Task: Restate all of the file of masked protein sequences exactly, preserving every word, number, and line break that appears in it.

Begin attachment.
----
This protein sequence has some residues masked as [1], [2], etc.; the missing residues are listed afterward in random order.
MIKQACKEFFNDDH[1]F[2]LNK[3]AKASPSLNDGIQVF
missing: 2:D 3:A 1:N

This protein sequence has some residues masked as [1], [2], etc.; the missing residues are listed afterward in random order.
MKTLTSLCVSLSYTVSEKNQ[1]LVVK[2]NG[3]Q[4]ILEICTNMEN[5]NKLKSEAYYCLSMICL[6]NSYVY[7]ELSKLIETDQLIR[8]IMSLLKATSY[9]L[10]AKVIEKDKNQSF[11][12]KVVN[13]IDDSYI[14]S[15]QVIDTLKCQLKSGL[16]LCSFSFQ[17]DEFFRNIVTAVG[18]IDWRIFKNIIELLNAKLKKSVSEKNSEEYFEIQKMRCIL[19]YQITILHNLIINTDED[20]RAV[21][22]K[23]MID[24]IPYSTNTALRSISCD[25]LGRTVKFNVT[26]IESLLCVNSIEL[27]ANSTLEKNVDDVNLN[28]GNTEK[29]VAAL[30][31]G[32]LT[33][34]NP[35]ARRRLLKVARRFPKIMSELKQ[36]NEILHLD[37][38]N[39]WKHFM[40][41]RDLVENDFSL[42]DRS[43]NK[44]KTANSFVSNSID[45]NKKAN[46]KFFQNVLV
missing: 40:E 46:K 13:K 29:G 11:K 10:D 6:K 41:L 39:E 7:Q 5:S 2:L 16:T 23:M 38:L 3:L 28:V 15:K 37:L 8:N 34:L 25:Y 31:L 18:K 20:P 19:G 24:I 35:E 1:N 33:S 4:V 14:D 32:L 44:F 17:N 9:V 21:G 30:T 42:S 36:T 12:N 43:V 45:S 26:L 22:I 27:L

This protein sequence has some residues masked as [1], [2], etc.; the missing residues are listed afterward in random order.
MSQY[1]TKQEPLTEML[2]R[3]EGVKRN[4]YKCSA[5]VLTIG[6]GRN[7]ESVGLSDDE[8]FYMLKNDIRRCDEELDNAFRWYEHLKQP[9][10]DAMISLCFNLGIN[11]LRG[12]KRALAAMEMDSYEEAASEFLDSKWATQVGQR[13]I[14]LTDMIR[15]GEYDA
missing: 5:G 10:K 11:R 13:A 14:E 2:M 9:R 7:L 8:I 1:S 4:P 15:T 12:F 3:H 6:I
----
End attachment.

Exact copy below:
This protein sequence has some residues masked as [1], [2], etc.; the missing residues are listed afterward in random order.
MIKQACKEFFNDDH[1]F[2]LNK[3]AKASPSLNDGIQVF
missing: 2:D 3:A 1:N

This protein sequence has some residues masked as [1], [2], etc.; the missing residues are listed afterward in random order.
MKTLTSLCVSLSYTVSEKNQ[1]LVVK[2]NG[3]Q[4]ILEICTNMEN[5]NKLKSEAYYCLSMICL[6]NSYVY[7]ELSKLIETDQLIR[8]IMSLLKATSY[9]L[10]AKVIEKDKNQSF[11][12]KVVN[13]IDDSYI[14]S[15]QVIDTLKCQLKSGL[16]LCSFSFQ[17]DEFFRNIVTAVG[18]IDWRIFKNIIELLNAKLKKSVSEKNSEEYFEIQKMRCIL[19]YQITILHNLIINTDED[20]RAV[21][22]K[23]MID[24]IPYSTNTALRSISCD[25]LGRTVKFNVT[26]IESLLCVNSIEL[27]ANSTLEKNVDDVNLN[28]GNTEK[29]VAAL[30][31]G[32]LT[33][34]NP[35]ARRRLLKVARRFPKIMSELKQ[36]NEILHLD[37][38]N[39]WKHFM[40][41]RDLVENDFSL[42]DRS[43]NK[44]KTANSFVSNSID[45]NKKAN[46]KFFQNVLV
missing: 40:E 46:K 13:K 29:G 11:K 10:D 6:K 41:L 39:E 7:Q 5:S 2:L 16:T 23:M 38:L 3:L 28:V 15:K 37:L 8:N 34:L 25:Y 31:L 18:K 20:P 19:G 24:I 35:E 1:N 33:S 4:V 14:D 32:L 44:F 17:N 9:V 21:G 30:T 42:S 36:T 12:N 43:V 45:S 26:L 22:I 27:L

This protein sequence has some residues masked as [1], [2], etc.; the missing residues are listed afterward in random order.
MSQY[1]TKQEPLTEML[2]R[3]EGVKRN[4]YKCSA[5]VLTIG[6]GRN[7]ESVGLSDDE[8]FYMLKNDIRRCDEELDNAFRWYEHLKQP[9][10]DAMISLCFNLGIN[11]LRG[12]KRALAAMEMDSYEEAASEFLDSKWATQVGQR[13]I[14]LTDMIR[15]GEYDA
missing: 5:G 10:K 11:R 13:A 14:E 2:M 9:R 7:L 8:I 1:S 4:P 15:T 12:F 3:H 6:I